Eugenio Calabi (right) conjectured the existence of shapes with a certain type of symmetry and mathematical flatness. Shing-Tung Yau (left) set out to prove him wrong, but discovered he was right. Today these shapes, known as Calabi-Yau manifolds, play a crucial role in string theory.

Jean François Dars

Introduction

As a postdoc at Harvard University in the early 2000s, Wiseman heard whispers of the “mythical” metrics of Calabi-Yau manifolds. Yau’s proof that these functions exist helped win him the Fields Medal (the top prize in mathematics), but no one had ever calculated one. At the time, Wiseman was using computers to approximate the metric of space-times surrounding exotic black holes. Perhaps, he speculated, computers could also solve for the metrics of Calabi-Yau space-times.

“Everyone said, ‘Oh, no, you couldn’t possibly do that,’” Wiseman said. “So me and a brilliant guy, Matthew Headrick, a string theorist, we sat down and showed it could be done.”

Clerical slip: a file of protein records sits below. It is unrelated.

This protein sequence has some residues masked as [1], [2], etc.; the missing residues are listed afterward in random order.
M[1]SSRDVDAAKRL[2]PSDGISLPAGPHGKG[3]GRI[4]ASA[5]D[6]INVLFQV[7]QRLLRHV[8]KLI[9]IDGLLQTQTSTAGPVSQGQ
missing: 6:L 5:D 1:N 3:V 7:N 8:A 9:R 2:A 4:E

Pixelated Manifolds

Wiseman and Headrick (who works at Brandeis University) knew that a Calabi-Yau metric had to solve Einstein’s equations for empty space. A metric satisfying this condition guaranteed that a space-time was Ricci-flat. Wiseman and Headrick picked four dimensions as a proving ground. Leveraging a numerical technique sometimes taught in high school calculus classes, they showed in 2005 that a 4D Calabi-Yau metric could indeed be approximated. It might not be perfectly flat at every point, but it came extremely close, like a doughnut with a few imperceptible dents.

I thought, if [a neural network] can outperform the world champion in Go, maybe it can outperform mathematicians, or at least physicists like me.

Fabian Ruehle

Around the same time, Simon Donaldson, a prominent mathematician also at Imperial, was also studying Calabi-Yau metrics for mathematical reasons, and he soon worked up another algorithm for approximating metrics. String theorists including Anderson started trying to calculate specific metrics in these ways, but the procedures took a long time and produced overly bumpy doughnuts, which would mess up attempts to make precise particle predictions.